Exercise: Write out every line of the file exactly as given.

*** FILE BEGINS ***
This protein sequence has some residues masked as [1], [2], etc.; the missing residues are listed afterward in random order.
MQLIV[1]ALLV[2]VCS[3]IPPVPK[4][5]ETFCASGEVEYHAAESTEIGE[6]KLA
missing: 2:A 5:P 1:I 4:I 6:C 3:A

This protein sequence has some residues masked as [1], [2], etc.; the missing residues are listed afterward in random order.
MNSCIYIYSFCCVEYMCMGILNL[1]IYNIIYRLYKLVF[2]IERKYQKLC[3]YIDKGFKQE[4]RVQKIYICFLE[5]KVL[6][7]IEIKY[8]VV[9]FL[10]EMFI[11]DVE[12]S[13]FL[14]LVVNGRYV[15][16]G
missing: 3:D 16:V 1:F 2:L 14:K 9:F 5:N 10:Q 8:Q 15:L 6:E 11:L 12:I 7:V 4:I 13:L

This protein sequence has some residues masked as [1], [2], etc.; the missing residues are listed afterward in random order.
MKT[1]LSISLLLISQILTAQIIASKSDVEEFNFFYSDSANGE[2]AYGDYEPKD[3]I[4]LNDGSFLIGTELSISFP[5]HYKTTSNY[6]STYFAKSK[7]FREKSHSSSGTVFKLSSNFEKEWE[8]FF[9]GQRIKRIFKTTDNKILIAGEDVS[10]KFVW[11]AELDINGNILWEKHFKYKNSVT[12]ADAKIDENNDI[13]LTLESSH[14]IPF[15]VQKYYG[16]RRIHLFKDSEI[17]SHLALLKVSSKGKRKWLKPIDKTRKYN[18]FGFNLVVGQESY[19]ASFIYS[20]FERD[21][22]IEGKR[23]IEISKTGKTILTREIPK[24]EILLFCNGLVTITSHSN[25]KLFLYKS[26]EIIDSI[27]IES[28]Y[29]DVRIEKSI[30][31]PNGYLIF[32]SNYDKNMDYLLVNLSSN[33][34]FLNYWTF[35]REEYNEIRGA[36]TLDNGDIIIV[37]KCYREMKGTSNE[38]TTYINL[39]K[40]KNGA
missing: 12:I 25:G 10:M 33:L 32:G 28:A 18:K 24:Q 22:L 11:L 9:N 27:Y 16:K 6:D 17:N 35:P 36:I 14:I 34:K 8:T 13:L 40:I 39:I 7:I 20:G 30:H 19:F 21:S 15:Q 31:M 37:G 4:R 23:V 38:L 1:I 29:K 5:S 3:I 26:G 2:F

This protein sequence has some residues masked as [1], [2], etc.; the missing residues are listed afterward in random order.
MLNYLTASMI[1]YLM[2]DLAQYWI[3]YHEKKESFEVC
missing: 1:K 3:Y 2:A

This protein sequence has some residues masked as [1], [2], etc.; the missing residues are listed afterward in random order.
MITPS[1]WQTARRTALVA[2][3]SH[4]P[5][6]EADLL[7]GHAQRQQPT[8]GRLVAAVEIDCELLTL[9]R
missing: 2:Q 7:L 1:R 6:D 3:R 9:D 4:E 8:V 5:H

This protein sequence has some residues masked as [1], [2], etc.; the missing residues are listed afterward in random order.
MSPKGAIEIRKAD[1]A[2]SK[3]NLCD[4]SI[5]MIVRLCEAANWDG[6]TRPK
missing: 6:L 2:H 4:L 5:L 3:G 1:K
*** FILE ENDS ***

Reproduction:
This protein sequence has some residues masked as [1], [2], etc.; the missing residues are listed afterward in random order.
MQLIV[1]ALLV[2]VCS[3]IPPVPK[4][5]ETFCASGEVEYHAAESTEIGE[6]KLA
missing: 2:A 5:P 1:I 4:I 6:C 3:A

This protein sequence has some residues masked as [1], [2], etc.; the missing residues are listed afterward in random order.
MNSCIYIYSFCCVEYMCMGILNL[1]IYNIIYRLYKLVF[2]IERKYQKLC[3]YIDKGFKQE[4]RVQKIYICFLE[5]KVL[6][7]IEIKY[8]VV[9]FL[10]EMFI[11]DVE[12]S[13]FL[14]LVVNGRYV[15][16]G
missing: 3:D 16:V 1:F 2:L 14:K 9:F 5:N 10:Q 8:Q 15:L 6:E 11:L 12:I 7:V 4:I 13:L

This protein sequence has some residues masked as [1], [2], etc.; the missing residues are listed afterward in random order.
MKT[1]LSISLLLISQILTAQIIASKSDVEEFNFFYSDSANGE[2]AYGDYEPKD[3]I[4]LNDGSFLIGTELSISFP[5]HYKTTSNY[6]STYFAKSK[7]FREKSHSSSGTVFKLSSNFEKEWE[8]FF[9]GQRIKRIFKTTDNKILIAGEDVS[10]KFVW[11]AELDINGNILWEKHFKYKNSVT[12]ADAKIDENNDI[13]LTLESSH[14]IPF[15]VQKYYG[16]RRIHLFKDSEI[17]SHLALLKVSSKGKRKWLKPIDKTRKYN[18]FGFNLVVGQESY[19]ASFIYS[20]FERD[21][22]IEGKR[23]IEISKTGKTILTREIPK[24]EILLFCNGLVTITSHSN[25]KLFLYKS[26]EIIDSI[27]IES[28]Y[29]DVRIEKSI[30][31]PNGYLIF[32]SNYDKNMDYLLVNLSSN[33][34]FLNYWTF[35]REEYNEIRGA[36]TLDNGDIIIV[37]KCYREMKGTSNE[38]TTYINL[39]K[40]KNGA
missing: 12:I 25:G 10:M 33:L 32:G 28:A 18:K 24:Q 22:L 11:L 9:N 27:Y 16:K 6:D 17:N 35:P 36:I 14:I 34:K 8:T 13:L 40:I 39:I 7:I 20:G 30:H 19:F 21:S 15:Q 31:M 37:G 4:R 23:V 38:L 1:I 29:K 5:S 3:I 26:G 2:F

This protein sequence has some residues masked as [1], [2], etc.; the missing residues are listed afterward in random order.
MLNYLTASMI[1]YLM[2]DLAQYWI[3]YHEKKESFEVC
missing: 1:K 3:Y 2:A

This protein sequence has some residues masked as [1], [2], etc.; the missing residues are listed afterward in random order.
MITPS[1]WQTARRTALVA[2][3]SH[4]P[5][6]EADLL[7]GHAQRQQPT[8]GRLVAAVEIDCELLTL[9]R
missing: 2:Q 7:L 1:R 6:D 3:R 9:D 4:E 8:V 5:H

This protein sequence has some residues masked as [1], [2], etc.; the missing residues are listed afterward in random order.
MSPKGAIEIRKAD[1]A[2]SK[3]NLCD[4]SI[5]MIVRLCEAANWDG[6]TRPK
missing: 6:L 2:H 4:L 5:L 3:G 1:K